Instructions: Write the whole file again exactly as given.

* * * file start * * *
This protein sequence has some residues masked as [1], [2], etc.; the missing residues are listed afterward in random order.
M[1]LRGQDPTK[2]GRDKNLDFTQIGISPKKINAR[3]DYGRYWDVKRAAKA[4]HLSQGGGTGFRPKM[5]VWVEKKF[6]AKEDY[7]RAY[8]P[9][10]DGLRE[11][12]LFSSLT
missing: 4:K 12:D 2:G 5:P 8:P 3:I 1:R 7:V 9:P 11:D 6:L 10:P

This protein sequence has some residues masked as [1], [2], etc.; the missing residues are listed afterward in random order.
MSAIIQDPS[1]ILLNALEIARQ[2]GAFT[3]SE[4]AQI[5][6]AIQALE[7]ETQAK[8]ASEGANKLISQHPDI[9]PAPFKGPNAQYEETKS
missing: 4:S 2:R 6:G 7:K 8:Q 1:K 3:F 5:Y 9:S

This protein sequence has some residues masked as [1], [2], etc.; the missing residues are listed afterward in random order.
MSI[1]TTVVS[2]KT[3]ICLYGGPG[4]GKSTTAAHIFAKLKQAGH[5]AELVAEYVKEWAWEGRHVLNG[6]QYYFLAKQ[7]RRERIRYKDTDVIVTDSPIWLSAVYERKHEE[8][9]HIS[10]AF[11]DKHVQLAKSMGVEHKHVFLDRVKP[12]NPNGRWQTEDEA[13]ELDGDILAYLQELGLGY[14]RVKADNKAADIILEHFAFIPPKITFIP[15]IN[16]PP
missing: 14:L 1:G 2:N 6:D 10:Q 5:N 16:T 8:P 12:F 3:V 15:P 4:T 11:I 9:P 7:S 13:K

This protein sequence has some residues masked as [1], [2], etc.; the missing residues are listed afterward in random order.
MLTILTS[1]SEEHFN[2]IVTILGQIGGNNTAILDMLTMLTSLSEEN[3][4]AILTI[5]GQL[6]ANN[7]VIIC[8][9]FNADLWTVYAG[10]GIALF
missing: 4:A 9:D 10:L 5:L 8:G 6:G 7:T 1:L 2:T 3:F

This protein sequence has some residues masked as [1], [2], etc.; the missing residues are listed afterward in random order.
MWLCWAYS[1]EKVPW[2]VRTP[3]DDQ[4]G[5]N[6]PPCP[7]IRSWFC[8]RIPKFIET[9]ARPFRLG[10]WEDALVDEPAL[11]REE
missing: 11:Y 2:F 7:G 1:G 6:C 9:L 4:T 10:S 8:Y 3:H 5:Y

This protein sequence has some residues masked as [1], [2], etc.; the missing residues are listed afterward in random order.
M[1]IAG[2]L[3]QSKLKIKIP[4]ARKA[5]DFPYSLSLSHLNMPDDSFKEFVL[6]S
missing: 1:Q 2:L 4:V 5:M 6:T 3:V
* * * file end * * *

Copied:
This protein sequence has some residues masked as [1], [2], etc.; the missing residues are listed afterward in random order.
M[1]LRGQDPTK[2]GRDKNLDFTQIGISPKKINAR[3]DYGRYWDVKRAAKA[4]HLSQGGGTGFRPKM[5]VWVEKKF[6]AKEDY[7]RAY[8]P[9][10]DGLRE[11][12]LFSSLT
missing: 4:K 12:D 2:G 5:P 8:P 3:I 1:R 7:V 9:P 11:D 6:L 10:P

This protein sequence has some residues masked as [1], [2], etc.; the missing residues are listed afterward in random order.
MSAIIQDPS[1]ILLNALEIARQ[2]GAFT[3]SE[4]AQI[5][6]AIQALE[7]ETQAK[8]ASEGANKLISQHPDI[9]PAPFKGPNAQYEETKS
missing: 4:S 2:R 6:G 7:K 8:Q 1:K 3:F 5:Y 9:S

This protein sequence has some residues masked as [1], [2], etc.; the missing residues are listed afterward in random order.
MSI[1]TTVVS[2]KT[3]ICLYGGPG[4]GKSTTAAHIFAKLKQAGH[5]AELVAEYVKEWAWEGRHVLNG[6]QYYFLAKQ[7]RRERIRYKDTDVIVTDSPIWLSAVYERKHEE[8][9]HIS[10]AF[11]DKHVQLAKSMGVEHKHVFLDRVKP[12]NPNGRWQTEDEA[13]ELDGDILAYLQELGLGY[14]RVKADNKAADIILEHFAFIPPKITFIP[15]IN[16]PP
missing: 14:L 1:G 2:N 6:D 10:Q 5:N 16:T 8:P 12:F 3:V 15:P 4:T 11:I 9:P 7:S 13:K

This protein sequence has some residues masked as [1], [2], etc.; the missing residues are listed afterward in random order.
MLTILTS[1]SEEHFN[2]IVTILGQIGGNNTAILDMLTMLTSLSEEN[3][4]AILTI[5]GQL[6]ANN[7]VIIC[8][9]FNADLWTVYAG[10]GIALF
missing: 4:A 9:D 10:L 5:L 8:G 6:G 7:T 1:L 2:T 3:F

This protein sequence has some residues masked as [1], [2], etc.; the missing residues are listed afterward in random order.
MWLCWAYS[1]EKVPW[2]VRTP[3]DDQ[4]G[5]N[6]PPCP[7]IRSWFC[8]RIPKFIET[9]ARPFRLG[10]WEDALVDEPAL[11]REE
missing: 11:Y 2:F 7:G 1:G 6:C 9:L 4:T 10:S 8:Y 3:H 5:Y

This protein sequence has some residues masked as [1], [2], etc.; the missing residues are listed afterward in random order.
M[1]IAG[2]L[3]QSKLKIKIP[4]ARKA[5]DFPYSLSLSHLNMPDDSFKEFVL[6]S
missing: 1:Q 2:L 4:V 5:M 6:T 3:V